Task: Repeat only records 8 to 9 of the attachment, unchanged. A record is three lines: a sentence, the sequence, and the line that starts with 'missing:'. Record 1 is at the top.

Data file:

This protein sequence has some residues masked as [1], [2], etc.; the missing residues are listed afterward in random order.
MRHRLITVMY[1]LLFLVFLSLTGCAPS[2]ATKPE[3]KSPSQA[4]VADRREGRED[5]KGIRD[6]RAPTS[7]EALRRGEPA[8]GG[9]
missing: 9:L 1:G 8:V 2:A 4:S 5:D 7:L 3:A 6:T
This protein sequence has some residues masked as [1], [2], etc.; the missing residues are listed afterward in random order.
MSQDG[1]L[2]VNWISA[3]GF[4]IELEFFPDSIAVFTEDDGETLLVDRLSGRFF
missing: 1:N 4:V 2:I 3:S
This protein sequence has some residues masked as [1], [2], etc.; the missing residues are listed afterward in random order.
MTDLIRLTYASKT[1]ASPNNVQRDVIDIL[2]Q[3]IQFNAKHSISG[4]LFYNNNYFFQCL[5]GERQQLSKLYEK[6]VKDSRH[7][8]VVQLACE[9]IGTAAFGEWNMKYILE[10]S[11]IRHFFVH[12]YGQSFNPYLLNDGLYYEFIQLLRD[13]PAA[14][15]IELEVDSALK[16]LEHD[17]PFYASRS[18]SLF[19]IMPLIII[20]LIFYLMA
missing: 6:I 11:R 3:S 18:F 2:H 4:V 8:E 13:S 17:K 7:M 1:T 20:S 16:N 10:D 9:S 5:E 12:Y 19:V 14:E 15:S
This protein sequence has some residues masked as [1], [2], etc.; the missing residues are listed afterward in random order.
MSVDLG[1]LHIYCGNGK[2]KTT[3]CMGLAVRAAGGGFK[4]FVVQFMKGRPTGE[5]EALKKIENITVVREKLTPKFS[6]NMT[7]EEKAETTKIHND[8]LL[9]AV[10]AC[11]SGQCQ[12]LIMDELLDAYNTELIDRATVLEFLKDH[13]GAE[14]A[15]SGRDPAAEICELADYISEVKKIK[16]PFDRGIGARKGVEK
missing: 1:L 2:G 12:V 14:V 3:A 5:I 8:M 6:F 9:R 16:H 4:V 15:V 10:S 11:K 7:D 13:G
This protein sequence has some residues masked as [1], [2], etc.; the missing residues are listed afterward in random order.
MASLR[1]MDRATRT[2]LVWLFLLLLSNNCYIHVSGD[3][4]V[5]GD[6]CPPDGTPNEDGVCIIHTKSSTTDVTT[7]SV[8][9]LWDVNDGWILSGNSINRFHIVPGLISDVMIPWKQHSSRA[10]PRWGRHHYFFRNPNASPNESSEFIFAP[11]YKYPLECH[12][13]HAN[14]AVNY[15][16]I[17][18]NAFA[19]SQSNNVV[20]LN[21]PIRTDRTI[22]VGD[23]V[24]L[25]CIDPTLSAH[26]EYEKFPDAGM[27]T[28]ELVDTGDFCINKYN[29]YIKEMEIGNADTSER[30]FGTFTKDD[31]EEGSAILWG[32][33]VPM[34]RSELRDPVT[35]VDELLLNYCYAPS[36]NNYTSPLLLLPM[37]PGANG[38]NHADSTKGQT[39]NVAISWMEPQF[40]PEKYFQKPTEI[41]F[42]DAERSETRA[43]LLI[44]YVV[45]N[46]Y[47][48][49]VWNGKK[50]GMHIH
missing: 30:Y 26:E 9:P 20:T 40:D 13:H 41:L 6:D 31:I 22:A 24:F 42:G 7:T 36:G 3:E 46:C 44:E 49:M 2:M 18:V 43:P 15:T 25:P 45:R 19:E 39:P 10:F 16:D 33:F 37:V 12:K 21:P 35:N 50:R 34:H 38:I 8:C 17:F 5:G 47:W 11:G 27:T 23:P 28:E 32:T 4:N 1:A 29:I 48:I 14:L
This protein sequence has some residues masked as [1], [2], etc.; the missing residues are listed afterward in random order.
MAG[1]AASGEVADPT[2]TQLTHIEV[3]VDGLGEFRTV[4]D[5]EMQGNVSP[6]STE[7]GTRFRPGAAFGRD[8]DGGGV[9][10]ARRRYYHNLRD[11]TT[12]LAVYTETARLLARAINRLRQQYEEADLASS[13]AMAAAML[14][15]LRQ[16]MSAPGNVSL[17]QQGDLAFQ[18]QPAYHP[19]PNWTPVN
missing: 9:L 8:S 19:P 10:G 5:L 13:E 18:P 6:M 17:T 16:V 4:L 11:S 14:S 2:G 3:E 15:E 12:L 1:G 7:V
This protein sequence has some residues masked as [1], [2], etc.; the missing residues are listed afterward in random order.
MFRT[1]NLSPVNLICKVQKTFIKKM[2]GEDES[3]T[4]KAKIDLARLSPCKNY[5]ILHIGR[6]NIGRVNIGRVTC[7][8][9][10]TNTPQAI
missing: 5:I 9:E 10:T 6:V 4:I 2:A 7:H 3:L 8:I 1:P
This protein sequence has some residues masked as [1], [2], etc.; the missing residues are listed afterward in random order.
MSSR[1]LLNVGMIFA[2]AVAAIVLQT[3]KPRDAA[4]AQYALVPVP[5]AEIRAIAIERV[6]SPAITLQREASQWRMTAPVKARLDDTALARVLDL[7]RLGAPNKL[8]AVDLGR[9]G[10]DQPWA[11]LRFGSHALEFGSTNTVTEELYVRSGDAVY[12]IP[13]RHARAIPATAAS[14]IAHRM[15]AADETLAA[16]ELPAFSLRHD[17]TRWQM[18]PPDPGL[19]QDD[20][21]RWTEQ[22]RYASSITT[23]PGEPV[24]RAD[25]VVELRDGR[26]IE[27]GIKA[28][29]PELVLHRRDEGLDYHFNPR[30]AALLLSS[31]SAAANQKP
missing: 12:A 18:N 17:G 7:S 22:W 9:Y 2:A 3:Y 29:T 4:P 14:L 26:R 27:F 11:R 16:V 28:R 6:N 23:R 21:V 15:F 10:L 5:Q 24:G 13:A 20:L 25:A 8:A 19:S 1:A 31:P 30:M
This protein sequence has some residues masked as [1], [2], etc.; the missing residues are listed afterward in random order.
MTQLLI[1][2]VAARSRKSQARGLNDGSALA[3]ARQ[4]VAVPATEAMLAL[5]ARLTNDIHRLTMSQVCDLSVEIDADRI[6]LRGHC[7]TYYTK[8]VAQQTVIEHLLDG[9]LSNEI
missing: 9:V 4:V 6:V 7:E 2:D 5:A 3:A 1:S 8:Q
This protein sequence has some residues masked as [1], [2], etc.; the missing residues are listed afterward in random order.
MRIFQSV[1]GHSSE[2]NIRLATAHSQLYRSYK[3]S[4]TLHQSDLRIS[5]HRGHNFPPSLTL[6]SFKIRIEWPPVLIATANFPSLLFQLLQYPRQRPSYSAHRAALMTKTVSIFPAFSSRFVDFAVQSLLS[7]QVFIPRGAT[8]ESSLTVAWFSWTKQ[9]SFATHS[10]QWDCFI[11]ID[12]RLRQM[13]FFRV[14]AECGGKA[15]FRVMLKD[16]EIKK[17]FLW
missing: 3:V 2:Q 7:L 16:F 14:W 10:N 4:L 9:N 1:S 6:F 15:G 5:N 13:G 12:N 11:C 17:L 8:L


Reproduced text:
This protein sequence has some residues masked as [1], [2], etc.; the missing residues are listed afterward in random order.
MSSR[1]LLNVGMIFA[2]AVAAIVLQT[3]KPRDAA[4]AQYALVPVP[5]AEIRAIAIERV[6]SPAITLQREASQWRMTAPVKARLDDTALARVLDL[7]RLGAPNKL[8]AVDLGR[9]G[10]DQPWA[11]LRFGSHALEFGSTNTVTEELYVRSGDAVY[12]IP[13]RHARAIPATAAS[14]IAHRM[15]AADETLAA[16]ELPAFSLRHD[17]TRWQM[18]PPDPGL[19]QDD[20][21]RWTEQ[22]RYASSITT[23]PGEPV[24]RAD[25]VVELRDGR[26]IE[27]GIKA[28][29]PELVLHRRDEGLDYHFNPR[30]AALLLSS[31]SAAANQKP
missing: 12:A 18:N 17:G 7:S 22:W 9:Y 2:A 3:Y 29:T 4:P 14:L 26:R 27:F 11:R 16:V 28:R 6:N 23:R 21:V 15:F 10:L 5:Q 24:G 13:A 20:L 25:A 8:A 19:S 1:A 31:P 30:M
This protein sequence has some residues masked as [1], [2], etc.; the missing residues are listed afterward in random order.
MTQLLI[1][2]VAARSRKSQARGLNDGSALA[3]ARQ[4]VAVPATEAMLAL[5]ARLTNDIHRLTMSQVCDLSVEIDADRI[6]LRGHC[7]TYYTK[8]VAQQTVIEHLLDG[9]LSNEI
missing: 9:V 4:V 6:V 7:E 2:D 5:A 3:A 1:S 8:Q